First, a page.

Orlando Teen Anger Management Counselor Group Expert on 5 Parenting Tips on How to Deal with Angry Teens
It is no secret that parenting gets more challenging during the teenage years. Many parents often are faced with confusion and a sense of loss when their children reach the teen age. Some parents even wondered what happened to that sweet child they once held in their arms. The good news is that you are not alone on this. The teenage years are a difficult time for both the child and the parents. It is a time where the teens are trying to figure themselves while dealing with all their biological and emotional changes. The most overwhelming emotion a teen has to deal with is anger. Most teenagers get in trouble due to their inability to properly express their anger. Anger in teens usually results from other emotions difficult to manage. Many times a teen feels a strong desire to act out on this anger in order to release these emotions. As parents, it is overwhelming to see your teenager engage in harmful behaviors. Parents, unknowingly, could be making the problem worse when trying to help their angry teen with the wrong approach. It is important to first understand teen anger. Even though teens act like adults, their brains are not completely developed like adults. As a matter of fact, the brain is not fully developed until the age of twenty-five. When faced with an angry teen, yelling back only escalates the problem. When parents join in these teen anger outbursts, they are giving the power to their angry teens. How can a parent defuse an angry teen? Here are 5 tips on parenting an angry teen:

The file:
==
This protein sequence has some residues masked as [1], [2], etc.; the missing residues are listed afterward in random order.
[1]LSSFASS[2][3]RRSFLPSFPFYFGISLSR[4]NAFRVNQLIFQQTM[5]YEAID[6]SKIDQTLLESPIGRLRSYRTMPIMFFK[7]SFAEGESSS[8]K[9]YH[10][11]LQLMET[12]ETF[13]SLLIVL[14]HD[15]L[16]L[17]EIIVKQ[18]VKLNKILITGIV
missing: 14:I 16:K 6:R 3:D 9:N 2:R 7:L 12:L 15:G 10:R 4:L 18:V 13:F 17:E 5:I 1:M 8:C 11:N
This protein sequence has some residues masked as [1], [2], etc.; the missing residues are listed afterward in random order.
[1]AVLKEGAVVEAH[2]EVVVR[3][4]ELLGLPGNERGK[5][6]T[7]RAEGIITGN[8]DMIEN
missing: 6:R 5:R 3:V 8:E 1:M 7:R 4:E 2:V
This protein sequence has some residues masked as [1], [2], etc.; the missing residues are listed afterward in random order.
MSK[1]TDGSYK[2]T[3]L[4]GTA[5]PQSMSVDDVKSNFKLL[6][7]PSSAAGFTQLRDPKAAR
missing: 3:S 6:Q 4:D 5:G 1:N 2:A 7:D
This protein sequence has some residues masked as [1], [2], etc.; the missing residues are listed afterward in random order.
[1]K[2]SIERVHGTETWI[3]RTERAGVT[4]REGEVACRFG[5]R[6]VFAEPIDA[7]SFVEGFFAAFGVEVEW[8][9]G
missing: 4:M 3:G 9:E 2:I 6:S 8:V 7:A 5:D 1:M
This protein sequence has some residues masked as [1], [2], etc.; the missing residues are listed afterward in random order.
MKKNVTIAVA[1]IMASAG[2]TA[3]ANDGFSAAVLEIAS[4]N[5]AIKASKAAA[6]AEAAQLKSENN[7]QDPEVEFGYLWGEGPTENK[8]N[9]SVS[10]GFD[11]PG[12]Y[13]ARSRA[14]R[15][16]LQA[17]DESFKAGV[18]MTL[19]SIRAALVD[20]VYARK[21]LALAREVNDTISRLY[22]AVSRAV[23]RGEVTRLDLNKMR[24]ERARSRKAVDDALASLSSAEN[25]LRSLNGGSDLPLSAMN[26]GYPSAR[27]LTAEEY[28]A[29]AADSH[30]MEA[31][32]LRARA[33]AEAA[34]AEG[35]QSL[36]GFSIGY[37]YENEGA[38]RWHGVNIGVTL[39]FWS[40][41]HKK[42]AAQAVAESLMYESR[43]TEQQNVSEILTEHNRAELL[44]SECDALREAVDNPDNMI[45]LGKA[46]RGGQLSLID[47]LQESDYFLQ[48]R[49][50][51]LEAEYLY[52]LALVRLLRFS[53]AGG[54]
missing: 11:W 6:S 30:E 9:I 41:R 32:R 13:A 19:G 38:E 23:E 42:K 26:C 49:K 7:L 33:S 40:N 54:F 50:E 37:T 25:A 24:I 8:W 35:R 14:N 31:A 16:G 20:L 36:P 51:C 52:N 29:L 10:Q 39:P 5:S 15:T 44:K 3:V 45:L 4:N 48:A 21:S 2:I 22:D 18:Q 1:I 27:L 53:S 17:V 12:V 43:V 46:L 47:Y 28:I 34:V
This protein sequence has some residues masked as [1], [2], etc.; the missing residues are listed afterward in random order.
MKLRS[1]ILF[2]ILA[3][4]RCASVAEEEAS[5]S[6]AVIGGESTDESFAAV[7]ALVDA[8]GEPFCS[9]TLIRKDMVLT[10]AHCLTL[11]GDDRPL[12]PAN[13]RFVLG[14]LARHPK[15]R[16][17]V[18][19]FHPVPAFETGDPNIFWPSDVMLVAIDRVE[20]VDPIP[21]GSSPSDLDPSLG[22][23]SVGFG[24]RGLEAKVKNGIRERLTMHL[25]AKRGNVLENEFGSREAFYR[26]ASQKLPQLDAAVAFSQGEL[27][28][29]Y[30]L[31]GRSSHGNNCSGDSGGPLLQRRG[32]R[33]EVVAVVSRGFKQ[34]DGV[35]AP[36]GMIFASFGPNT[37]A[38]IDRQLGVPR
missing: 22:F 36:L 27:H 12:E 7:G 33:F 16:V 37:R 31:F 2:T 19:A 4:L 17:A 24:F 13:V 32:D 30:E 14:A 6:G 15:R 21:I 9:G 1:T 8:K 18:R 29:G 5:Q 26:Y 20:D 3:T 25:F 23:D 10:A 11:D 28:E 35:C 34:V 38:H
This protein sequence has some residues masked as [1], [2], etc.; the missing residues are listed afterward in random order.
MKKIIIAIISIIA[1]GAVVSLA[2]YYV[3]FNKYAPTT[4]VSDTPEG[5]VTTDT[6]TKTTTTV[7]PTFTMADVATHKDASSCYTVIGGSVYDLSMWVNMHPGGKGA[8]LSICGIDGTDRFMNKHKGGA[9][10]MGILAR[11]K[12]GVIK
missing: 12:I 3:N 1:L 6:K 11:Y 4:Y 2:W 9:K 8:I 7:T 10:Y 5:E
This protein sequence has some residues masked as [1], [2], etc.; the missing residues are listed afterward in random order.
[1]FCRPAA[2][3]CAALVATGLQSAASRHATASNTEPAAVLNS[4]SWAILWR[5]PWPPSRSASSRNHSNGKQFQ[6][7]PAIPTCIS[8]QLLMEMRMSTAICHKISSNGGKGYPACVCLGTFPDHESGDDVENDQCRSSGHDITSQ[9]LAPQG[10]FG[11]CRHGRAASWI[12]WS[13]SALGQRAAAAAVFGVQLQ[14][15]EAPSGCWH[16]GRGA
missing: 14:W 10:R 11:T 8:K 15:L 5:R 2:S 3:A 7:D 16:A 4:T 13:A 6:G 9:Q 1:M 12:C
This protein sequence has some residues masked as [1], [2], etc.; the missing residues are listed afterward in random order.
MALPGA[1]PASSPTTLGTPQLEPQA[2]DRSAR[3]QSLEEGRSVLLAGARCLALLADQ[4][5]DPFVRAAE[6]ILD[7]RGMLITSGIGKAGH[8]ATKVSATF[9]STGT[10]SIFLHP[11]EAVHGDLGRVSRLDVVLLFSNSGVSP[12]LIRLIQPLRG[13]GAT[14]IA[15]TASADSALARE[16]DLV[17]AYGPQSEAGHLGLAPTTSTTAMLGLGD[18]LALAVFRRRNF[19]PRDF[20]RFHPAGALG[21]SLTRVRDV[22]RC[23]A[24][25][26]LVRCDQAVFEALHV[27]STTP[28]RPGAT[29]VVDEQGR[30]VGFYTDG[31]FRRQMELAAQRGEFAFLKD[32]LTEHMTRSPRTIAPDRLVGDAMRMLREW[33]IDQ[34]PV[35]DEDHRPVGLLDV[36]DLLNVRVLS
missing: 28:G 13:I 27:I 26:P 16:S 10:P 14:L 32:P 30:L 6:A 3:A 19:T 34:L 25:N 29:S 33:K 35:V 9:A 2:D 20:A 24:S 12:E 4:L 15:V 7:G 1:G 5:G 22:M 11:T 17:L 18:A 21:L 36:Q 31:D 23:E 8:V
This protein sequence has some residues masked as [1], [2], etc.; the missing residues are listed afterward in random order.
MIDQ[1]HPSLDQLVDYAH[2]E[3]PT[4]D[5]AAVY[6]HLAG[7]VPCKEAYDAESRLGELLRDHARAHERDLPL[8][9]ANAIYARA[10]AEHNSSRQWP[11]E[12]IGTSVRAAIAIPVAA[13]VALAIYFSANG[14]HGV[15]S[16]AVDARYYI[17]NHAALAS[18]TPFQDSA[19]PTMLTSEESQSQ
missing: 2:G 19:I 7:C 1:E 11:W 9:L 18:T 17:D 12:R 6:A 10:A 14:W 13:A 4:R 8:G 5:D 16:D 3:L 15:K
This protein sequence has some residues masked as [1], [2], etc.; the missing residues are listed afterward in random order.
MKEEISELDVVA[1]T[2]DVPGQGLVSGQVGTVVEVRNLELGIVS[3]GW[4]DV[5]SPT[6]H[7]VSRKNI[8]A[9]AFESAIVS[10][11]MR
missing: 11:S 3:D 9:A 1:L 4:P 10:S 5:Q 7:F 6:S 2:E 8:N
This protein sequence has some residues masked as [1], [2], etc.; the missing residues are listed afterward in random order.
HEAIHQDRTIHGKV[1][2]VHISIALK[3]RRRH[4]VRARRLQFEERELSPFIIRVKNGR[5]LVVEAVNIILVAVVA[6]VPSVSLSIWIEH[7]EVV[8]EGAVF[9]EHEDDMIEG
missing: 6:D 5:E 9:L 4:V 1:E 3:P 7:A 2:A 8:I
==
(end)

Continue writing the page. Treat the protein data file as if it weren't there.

- Embrace yourself and pick your battle: Take a deep breath and hang in there! Keep in mind that your teen is as scared as you are. Teens do want their parents’ help even though it does not seem like it. Learn how to pick your battles. Some issues can be dealt with better after everyone is calmed down. Learn to walk away and take deep breaths when needed. This will help you keep your anger in control. Remember yelling back will only make matters worse.
- Keep Calm and watch your tone: Let’s face it; it is very hard to not become angry with someone who is already angry. However, it takes two people to engage in a dispute. When talking to your angry teen try using a non-confrontational tone of voice. Validate them by saying, “I can see you are upset” or “I can see you are angry.” This way they will feel heard. Remember that most of the time their anger is not personal.
- Apologize if needed: Apologies do not mean you gave up your parental rights. Do not be afraid to apologize if you need to or apologize for how they feel if you did nothing wrong: “I’m sorry you are so upset and I can see why.” If you apologize for doing something wrong it shows the child that you can recognize when you were wrong and it is okay. There is nothing wrong to reciprocate respect and this models for them how to take responsibility. Remember most of us learned by what behavior we saw modeled.
- Time Out: Allow your teen to get some time out to calm down. Be aware how you recommend the time out to avoid the teen feeling like they are punished. Suggest them to take a moment to calm down and then you can discuss the situation with them. This will allow the teen to learn how to control their anger and it will give you some time to reflect on what to do next.
- Be Part of a Support System: Dealing with angry teens can be draining. You do not have to go through this alone. Having a support system allows you to have a safe place to get help and hear how others dealt with similar situations. A support system can be created with family members, friends or professionals. It is also beneficial for your teen to have a support system where they will not be judged and can be heard.
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Author Mayeling Angelastro, MA is a Registered Mental Health Counselor Intern providing help to families, couples, children and teenagers with offices in Orlando and East Orlando. She teaches a 6 Hour Teen Anger Management Group in Orlando Florida.